Colleges Established by New York State
Cornell's role as New York State's land grant institution, and the public responsibilities that come with that status, are reflected in activities throughout the university. However, four of the schools at Cornell are directly tied to the university's land grant mission, and receive operating and construction funds from New York State:
College of Veterinary Medicine, established in 1894, with diagnostic testing labs, treatment facilities, and research programs for large and small animals;
College of Agriculture and Life Sciences, established in 1904, with departments devoted to plant science, natural resources, food science, animal husbandry, and education;
College of Human Ecology, established in 1924, with experts in workplace design, human development, nutritional sciences, policy analysis and management, and textiles;
School of Industrial and Labor Relations, established in 1944, whose faculty specialize in collective bargaining, labor law, and organizational behavior;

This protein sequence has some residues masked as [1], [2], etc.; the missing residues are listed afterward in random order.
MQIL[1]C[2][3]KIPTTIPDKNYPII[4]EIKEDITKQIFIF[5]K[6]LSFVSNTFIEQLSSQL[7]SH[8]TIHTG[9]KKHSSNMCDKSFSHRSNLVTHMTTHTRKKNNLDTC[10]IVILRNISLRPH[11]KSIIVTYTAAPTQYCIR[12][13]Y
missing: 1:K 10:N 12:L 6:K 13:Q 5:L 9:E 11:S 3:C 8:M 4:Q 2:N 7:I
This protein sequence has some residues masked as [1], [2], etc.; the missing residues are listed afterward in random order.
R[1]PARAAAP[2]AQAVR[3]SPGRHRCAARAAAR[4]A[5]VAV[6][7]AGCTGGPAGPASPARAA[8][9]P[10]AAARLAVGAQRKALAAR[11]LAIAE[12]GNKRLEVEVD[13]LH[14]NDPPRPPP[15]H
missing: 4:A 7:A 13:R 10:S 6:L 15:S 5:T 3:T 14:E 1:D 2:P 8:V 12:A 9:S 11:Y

Cornell also fulfills its responsibility for research in the agricultural and related sciences through the Cornell University Agricultural Experiment Station in Ithaca and the New York State Agricultural Experiment Station in Geneva.
Cornell's land grant activities touch on nearly every aspect of life in the Empire State.
Agriculture and Food Systems:
Cornell researchers develop disease and pest-resistant crops that can thrive in New York's climate. They provide support for livestock farming, and work with farmers to identify new markets and products.
Healthy Individuals and Communities:
Faculty and extension staff work with community leaders to develop human services and youth programs that improve the quality of life for individuals and families; provide monitoring and testing services in areas such as water quality and animal disease; and address workplace health and safety issues.
Researchers are finding ways of producing food energy, and other necessities while preserving biodiversity, renewability, and resource productivity for the future.
Economic Development and Security:
Experts from across the university work with regional agencies to foster economic development. They monitor fish and game populations and diseases, benefiting the hunting and fishing industries. Experts offer certification and support to professional organizations, and provide research and expert opinions to those charged with formulating public policy.